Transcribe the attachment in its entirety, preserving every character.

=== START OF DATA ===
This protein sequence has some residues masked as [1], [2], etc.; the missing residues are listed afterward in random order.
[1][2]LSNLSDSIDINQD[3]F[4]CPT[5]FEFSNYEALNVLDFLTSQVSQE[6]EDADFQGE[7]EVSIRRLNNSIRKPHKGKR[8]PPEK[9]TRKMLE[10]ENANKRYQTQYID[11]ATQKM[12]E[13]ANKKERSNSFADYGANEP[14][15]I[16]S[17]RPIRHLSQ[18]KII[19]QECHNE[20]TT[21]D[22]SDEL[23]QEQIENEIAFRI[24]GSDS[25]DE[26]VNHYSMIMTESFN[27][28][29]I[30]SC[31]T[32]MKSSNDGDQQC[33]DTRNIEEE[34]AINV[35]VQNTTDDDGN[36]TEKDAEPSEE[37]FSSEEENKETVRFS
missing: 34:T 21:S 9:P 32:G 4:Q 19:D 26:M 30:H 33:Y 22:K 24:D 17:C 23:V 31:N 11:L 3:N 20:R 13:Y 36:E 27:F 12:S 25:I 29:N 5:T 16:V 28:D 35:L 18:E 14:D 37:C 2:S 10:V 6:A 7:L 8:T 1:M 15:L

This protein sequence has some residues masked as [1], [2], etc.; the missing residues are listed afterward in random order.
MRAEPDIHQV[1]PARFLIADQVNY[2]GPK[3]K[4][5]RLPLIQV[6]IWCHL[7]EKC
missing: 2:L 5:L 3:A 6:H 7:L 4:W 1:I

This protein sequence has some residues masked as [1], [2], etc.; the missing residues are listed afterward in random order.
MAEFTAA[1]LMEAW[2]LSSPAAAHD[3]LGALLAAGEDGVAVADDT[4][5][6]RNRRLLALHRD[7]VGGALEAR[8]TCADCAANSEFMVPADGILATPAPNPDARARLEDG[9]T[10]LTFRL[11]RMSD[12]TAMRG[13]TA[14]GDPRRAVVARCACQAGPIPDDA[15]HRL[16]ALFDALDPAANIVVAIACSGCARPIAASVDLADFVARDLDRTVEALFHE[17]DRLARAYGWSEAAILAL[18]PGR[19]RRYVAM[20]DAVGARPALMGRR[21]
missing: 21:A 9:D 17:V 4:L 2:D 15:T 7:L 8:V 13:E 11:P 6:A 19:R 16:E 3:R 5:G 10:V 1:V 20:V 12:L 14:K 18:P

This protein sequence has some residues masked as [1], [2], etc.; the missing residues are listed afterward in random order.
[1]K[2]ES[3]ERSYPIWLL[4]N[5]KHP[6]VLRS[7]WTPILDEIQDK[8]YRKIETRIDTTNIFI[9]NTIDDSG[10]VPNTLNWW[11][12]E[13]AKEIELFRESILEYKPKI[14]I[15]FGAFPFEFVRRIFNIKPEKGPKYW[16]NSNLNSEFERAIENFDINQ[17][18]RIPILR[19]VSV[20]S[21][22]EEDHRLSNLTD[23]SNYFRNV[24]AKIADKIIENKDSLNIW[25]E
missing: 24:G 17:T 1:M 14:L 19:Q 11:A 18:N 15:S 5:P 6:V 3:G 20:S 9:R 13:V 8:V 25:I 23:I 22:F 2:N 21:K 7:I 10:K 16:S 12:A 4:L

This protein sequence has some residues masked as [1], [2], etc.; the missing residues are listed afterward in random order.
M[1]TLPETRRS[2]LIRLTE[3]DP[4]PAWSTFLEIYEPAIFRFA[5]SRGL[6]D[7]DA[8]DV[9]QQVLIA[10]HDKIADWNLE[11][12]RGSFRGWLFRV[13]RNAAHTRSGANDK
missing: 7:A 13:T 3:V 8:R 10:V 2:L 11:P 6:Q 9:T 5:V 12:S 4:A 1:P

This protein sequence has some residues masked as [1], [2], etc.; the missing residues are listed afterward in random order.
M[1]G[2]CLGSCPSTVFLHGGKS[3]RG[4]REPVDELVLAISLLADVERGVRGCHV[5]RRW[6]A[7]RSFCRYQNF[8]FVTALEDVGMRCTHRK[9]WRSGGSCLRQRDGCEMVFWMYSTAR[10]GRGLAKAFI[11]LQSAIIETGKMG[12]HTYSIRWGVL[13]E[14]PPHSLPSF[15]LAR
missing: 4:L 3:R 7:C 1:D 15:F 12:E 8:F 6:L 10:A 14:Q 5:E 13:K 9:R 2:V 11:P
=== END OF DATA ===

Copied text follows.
This protein sequence has some residues masked as [1], [2], etc.; the missing residues are listed afterward in random order.
[1][2]LSNLSDSIDINQD[3]F[4]CPT[5]FEFSNYEALNVLDFLTSQVSQE[6]EDADFQGE[7]EVSIRRLNNSIRKPHKGKR[8]PPEK[9]TRKMLE[10]ENANKRYQTQYID[11]ATQKM[12]E[13]ANKKERSNSFADYGANEP[14][15]I[16]S[17]RPIRHLSQ[18]KII[19]QECHNE[20]TT[21]D[22]SDEL[23]QEQIENEIAFRI[24]GSDS[25]DE[26]VNHYSMIMTESFN[27][28][29]I[30]SC[31]T[32]MKSSNDGDQQC[33]DTRNIEEE[34]AINV[35]VQNTTDDDGN[36]TEKDAEPSEE[37]FSSEEENKETVRFS
missing: 34:T 21:S 9:P 32:G 4:Q 19:D 26:M 30:H 33:Y 22:K 24:D 17:C 23:V 31:N 11:L 3:N 20:R 13:Y 36:E 27:F 12:S 25:I 29:N 5:T 16:V 28:D 35:L 18:E 14:D 37:C 2:S 10:V 6:A 7:L 8:T 1:M 15:L

This protein sequence has some residues masked as [1], [2], etc.; the missing residues are listed afterward in random order.
MRAEPDIHQV[1]PARFLIADQVNY[2]GPK[3]K[4][5]RLPLIQV[6]IWCHL[7]EKC
missing: 2:L 5:L 3:A 6:H 7:L 4:W 1:I

This protein sequence has some residues masked as [1], [2], etc.; the missing residues are listed afterward in random order.
MAEFTAA[1]LMEAW[2]LSSPAAAHD[3]LGALLAAGEDGVAVADDT[4][5][6]RNRRLLALHRD[7]VGGALEAR[8]TCADCAANSEFMVPADGILATPAPNPDARARLEDG[9]T[10]LTFRL[11]RMSD[12]TAMRG[13]TA[14]GDPRRAVVARCACQAGPIPDDA[15]HRL[16]ALFDALDPAANIVVAIACSGCARPIAASVDLADFVARDLDRTVEALFHE[17]DRLARAYGWSEAAILAL[18]PGR[19]RRYVAM[20]DAVGARPALMGRR[21]
missing: 21:A 9:D 17:V 4:L 2:D 15:T 7:L 8:V 13:E 11:P 6:A 19:R 16:E 3:R 5:G 10:V 1:V 20:V 12:L 14:K 18:P

This protein sequence has some residues masked as [1], [2], etc.; the missing residues are listed afterward in random order.
[1]K[2]ES[3]ERSYPIWLL[4]N[5]KHP[6]VLRS[7]WTPILDEIQDK[8]YRKIETRIDTTNIFI[9]NTIDDSG[10]VPNTLNWW[11][12]E[13]AKEIELFRESILEYKPKI[14]I[15]FGAFPFEFVRRIFNIKPEKGPKYW[16]NSNLNSEFERAIENFDINQ[17][18]RIPILR[19]VSV[20]S[21][22]EEDHRLSNLTD[23]SNYFRNV[24]AKIADKIIENKDSLNIW[25]E
missing: 24:G 17:T 1:M 14:L 19:Q 11:A 18:N 15:S 5:P 6:V 3:G 20:S 9:R 13:V 8:V 25:I 23:I 22:F 2:N 21:K 7:I 10:K 16:S 12:A 4:L

This protein sequence has some residues masked as [1], [2], etc.; the missing residues are listed afterward in random order.
M[1]TLPETRRS[2]LIRLTE[3]DP[4]PAWSTFLEIYEPAIFRFA[5]SRGL[6]D[7]DA[8]DV[9]QQVLIA[10]HDKIADWNLE[11][12]RGSFRGWLFRV[13]RNAAHTRSGANDK
missing: 7:A 13:T 3:V 8:R 10:V 2:L 11:P 6:Q 9:T 5:V 12:S 4:A 1:P

This protein sequence has some residues masked as [1], [2], etc.; the missing residues are listed afterward in random order.
M[1]G[2]CLGSCPSTVFLHGGKS[3]RG[4]REPVDELVLAISLLADVERGVRGCHV[5]RRW[6]A[7]RSFCRYQNF[8]FVTALEDVGMRCTHRK[9]WRSGGSCLRQRDGCEMVFWMYSTAR[10]GRGLAKAFI[11]LQSAIIETGKMG[12]HTYSIRWGVL[13]E[14]PPHSLPSF[15]LAR
missing: 4:L 3:R 7:C 1:D 15:F 12:E 8:F 6:L 10:A 14:Q 5:E 13:K 9:R 2:V 11:P